The friendly folks at Guest Services can answer just about any question you have. If you have a problem or complaint while in the parks, seek out the Guest Services office at the front of the park (in the Front Lot at USF and in Port of Entry at IOA). If you have a question you can call (407) 224-4233 and press the number 9 to speak with a Guest Services representative. You might want to program this number into your cell phone.
Boozers rejoice! Most, if not all, of Universal Orlando’s bars have generous happy hours. Times vary with the season. Some places may have happy hour from 2:00 to 4:00 p.m., while others will run from 3:00 to 7:00 p.m., allowing for extended discount drinking. What’s available at what price also varies but half price domestic drafts and margaritas are fairly standard offerings.
Leaving the Parks
You can leave either park at any time and be readmitted free the same day. Just have your hand stamped on the way out and look for the “same day reentry” line when you come back. You will also have to show your ticket again, since some tickets only allow admittance to one park. Those with annual passes can skip this formality. Most people use this system when they visit the restaurants in CityWalk or go back to the hotel for a quick afternoon nap, but it’s a good idea for Mom and Dad to have their hands stamped when leaving the park for the day, just in case you need to check back with Lost & Found.
Electronically controlled lockers are available at both parks and allow unlimited in-and-out all-day access. They cost $8 or $10 a day, depending on size, and accept both bills and credit cards. The more “aggressive” rides restrict what you can carry with you, so lockers are provided and their use is mandatory. They are usually free for a short period of time, which varies with the length of the lines. After that, a hefty fee is charged for each half hour or so of use, to a daily maximum of $14. Should you overstay your welcome you can usually find a sympathetic ride attendant to open them for you; otherwise, you will have to pay to retrieve your stuff. Water-related rides also provide lockers, but charge a flat rate of $2 per hour.
If you have pets, inform the attendant when you pay for your parking and you will be directed to the Universal Studios kennels. Pet boarding is $10 a day (one pet free for annual passholders) for each animal and the accommodations are comfortable, if not precisely luxurious. You supply the food, they supply the bowl and water. However, Universal’s staff will not feed or care for your pet; they won’t even touch it. If your pet needs to be walked or fed at specific times, you must return to the kennel and take care of it yourself. Kennels close two hours after park closing; after that, you’ll have to appeal to Security to spring your pet. Pets are not only welcomed but pampered at the resort hotels. See Chapter Five: The Resort Hotels.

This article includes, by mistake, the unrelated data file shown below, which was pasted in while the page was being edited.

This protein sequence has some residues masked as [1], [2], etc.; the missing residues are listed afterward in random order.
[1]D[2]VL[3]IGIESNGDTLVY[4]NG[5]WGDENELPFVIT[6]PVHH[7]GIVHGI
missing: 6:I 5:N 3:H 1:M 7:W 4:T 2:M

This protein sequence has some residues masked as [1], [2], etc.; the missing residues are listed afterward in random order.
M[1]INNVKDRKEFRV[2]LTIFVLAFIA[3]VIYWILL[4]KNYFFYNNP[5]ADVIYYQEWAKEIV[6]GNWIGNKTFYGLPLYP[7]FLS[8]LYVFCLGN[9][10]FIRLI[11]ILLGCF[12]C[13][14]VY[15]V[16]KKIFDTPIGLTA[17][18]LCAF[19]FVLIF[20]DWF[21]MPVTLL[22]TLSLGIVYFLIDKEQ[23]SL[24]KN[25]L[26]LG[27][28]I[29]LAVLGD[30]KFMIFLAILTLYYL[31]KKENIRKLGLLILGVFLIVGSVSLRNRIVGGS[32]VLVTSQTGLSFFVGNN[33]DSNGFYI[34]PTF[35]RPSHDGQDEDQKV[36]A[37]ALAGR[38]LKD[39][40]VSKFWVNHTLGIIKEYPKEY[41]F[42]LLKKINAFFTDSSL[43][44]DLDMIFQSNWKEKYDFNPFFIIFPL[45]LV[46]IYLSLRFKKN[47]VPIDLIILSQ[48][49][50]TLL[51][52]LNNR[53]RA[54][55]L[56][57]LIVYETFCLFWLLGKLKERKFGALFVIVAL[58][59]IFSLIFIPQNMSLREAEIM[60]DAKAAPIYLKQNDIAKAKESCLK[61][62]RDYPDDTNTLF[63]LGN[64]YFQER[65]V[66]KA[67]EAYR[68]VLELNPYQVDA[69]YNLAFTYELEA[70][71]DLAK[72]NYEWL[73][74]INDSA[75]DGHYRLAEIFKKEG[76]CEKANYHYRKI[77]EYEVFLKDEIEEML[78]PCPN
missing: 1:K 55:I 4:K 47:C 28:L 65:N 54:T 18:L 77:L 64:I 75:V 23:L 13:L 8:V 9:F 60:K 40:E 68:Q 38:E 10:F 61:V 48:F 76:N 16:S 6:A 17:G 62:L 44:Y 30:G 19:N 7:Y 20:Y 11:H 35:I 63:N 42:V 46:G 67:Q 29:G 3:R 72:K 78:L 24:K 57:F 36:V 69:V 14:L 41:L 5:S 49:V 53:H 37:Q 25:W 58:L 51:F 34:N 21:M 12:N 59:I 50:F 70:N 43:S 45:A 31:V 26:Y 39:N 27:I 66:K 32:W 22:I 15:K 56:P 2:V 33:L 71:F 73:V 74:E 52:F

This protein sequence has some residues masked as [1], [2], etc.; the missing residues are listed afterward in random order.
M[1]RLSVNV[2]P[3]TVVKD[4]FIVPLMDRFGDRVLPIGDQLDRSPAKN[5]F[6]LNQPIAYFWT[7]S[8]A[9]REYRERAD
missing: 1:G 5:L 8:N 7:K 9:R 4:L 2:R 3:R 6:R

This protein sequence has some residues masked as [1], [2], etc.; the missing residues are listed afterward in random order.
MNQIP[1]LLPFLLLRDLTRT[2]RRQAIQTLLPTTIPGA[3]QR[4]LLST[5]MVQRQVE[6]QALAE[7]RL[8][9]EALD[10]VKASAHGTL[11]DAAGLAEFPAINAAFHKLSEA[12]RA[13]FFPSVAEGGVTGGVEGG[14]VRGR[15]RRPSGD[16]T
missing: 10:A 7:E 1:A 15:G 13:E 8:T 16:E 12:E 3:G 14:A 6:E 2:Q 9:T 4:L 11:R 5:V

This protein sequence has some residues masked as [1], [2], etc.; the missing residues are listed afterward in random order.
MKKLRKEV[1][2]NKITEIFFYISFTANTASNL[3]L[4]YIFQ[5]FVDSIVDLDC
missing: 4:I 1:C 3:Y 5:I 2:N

Although most are mentioned elsewhere, here is a handy list of important phone numbers:
General Info: (407) 363-8000
TDD Line: (407) 224-4414
Guest Services: (407) 224-6350 - Main number (407) 224-4233 - USF and IOA
Lost & Found: (407) 224-6355 - USF (407) 224-4245 - IOA
Universal Vacations: (407) 224-7000 or (800) 711-0080
Audition Hotline: (407) 224-7622
Jobs: (407) 363-8080
Event Hotline: (407) 224-5500
Merchandise: (407) 224-5800
Hard Rock Hotel: (407) 503-7625
Portofino Bay: (407) 503-1000
Royal Pacific: (407) 503-3000
Some restaurants in the parks and most in CityWalk offer “priority seating” which is subtly different from a reservation. It means that the restaurant will give you the first table that will accommodate your party that becomes available at or after the time you requested.
Shopping by Phone
Forgot to buy a souvenir
for you favorite uncle? Want to get a video preview of the parks?
You can take care of both through Universals mail order
department. Call (407) 224-5800 (there is no toll-free number)
and they will help you shop.
Florida state law prohibits smoking in all restaurants. Smoking is not permitted in lines to the rides and attractions either. In fact, Universal has tried to take things a step further by limiting outdoor smoking to specified areas, marked on the maps with purple signs bearing a lit cigarette symbol. This system has met with only partial success and complaints about smoking in non-designated areas are frequently heard. Bear in mind that many foreigners visit Universal Orlando and most of them come from countries where America’s fetish with secondhand smoke seems quaint, if not downright absurd.
The resort hotels offer plenty of atmosphere along with good restaurants and bars. You don’t have to be a hotel guest to enjoy them. Feel free to stroll over from CityWalk or the theme parks for a meal or drinks or just to look around. Or take the complimentary water taxis from the dock in CityWalk; some people don’t realize that they are open to all and not exclusively for hotel guests.
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